David OReilly, a blazing star of the contemporary animation scene, released his first game titled Mountain on July 1st. His animated films The External World, OctoCat Adventures, and Please Say Something have a permanent home in my heart, and have collectively won a myriad of awards. More recently he has directed an episode of Adventure Time, “A Glitch is a Glitch,” as well as the animated video game scenes from Spike Jonze’s film Her. Mountain signals a new interactive path in OReilly’s ever-evolving body of work.
Mountain is many things, and simultaneously few. It is a game that is strange, beautiful, humorous, depressing, uplifting, reflective, random, and absent. The game makes you think…and search…and hope, only to find yourself drifting without control. The only way I can properly describe it, is to share a glimpse of my own gameplay.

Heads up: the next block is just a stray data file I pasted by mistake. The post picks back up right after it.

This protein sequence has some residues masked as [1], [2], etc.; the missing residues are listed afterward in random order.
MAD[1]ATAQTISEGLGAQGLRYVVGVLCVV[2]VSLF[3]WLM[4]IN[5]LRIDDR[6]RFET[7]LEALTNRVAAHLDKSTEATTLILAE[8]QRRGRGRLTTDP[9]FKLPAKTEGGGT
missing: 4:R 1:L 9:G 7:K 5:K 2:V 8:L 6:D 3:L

The first few minutes of Mountain were a confusing blast of stimulation, followed by a sensation of being misled. As time continued, my relationship with the randomly generated mountain became more complicated. It became my mountain—an affinity towards the digital domain had taken root. I began to feel slight sensations of joy and sadness, all at the cost of $0.99.